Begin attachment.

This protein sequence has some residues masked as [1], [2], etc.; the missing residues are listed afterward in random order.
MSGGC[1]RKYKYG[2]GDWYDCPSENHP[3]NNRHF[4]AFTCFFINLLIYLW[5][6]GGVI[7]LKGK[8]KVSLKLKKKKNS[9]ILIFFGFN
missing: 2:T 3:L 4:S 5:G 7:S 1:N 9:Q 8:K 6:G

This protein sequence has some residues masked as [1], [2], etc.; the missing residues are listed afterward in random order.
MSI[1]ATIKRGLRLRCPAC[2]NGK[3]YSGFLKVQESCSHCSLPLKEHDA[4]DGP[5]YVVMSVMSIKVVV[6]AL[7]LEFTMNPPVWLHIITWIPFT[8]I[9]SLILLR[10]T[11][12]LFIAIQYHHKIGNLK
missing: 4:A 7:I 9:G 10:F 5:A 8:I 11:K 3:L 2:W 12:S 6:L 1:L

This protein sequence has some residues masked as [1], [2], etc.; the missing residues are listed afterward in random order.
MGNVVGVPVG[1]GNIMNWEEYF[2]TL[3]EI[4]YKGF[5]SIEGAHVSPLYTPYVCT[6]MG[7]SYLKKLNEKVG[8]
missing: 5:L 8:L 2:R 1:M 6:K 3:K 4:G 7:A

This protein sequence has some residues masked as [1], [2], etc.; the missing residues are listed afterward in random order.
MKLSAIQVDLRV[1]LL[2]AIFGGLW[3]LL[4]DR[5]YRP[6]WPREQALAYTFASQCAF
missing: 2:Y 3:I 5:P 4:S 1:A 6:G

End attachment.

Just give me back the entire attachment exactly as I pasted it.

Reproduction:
This protein sequence has some residues masked as [1], [2], etc.; the missing residues are listed afterward in random order.
MSGGC[1]RKYKYG[2]GDWYDCPSENHP[3]NNRHF[4]AFTCFFINLLIYLW[5][6]GGVI[7]LKGK[8]KVSLKLKKKKNS[9]ILIFFGFN
missing: 2:T 3:L 4:S 5:G 7:S 1:N 9:Q 8:K 6:G

This protein sequence has some residues masked as [1], [2], etc.; the missing residues are listed afterward in random order.
MSI[1]ATIKRGLRLRCPAC[2]NGK[3]YSGFLKVQESCSHCSLPLKEHDA[4]DGP[5]YVVMSVMSIKVVV[6]AL[7]LEFTMNPPVWLHIITWIPFT[8]I[9]SLILLR[10]T[11][12]LFIAIQYHHKIGNLK
missing: 4:A 7:I 9:G 10:F 5:A 8:I 11:K 3:L 2:W 12:S 6:L 1:L

This protein sequence has some residues masked as [1], [2], etc.; the missing residues are listed afterward in random order.
MGNVVGVPVG[1]GNIMNWEEYF[2]TL[3]EI[4]YKGF[5]SIEGAHVSPLYTPYVCT[6]MG[7]SYLKKLNEKVG[8]
missing: 5:L 8:L 2:R 1:M 6:K 3:K 4:G 7:A

This protein sequence has some residues masked as [1], [2], etc.; the missing residues are listed afterward in random order.
MKLSAIQVDLRV[1]LL[2]AIFGGLW[3]LL[4]DR[5]YRP[6]WPREQALAYTFASQCAF
missing: 2:Y 3:I 5:P 4:S 1:A 6:G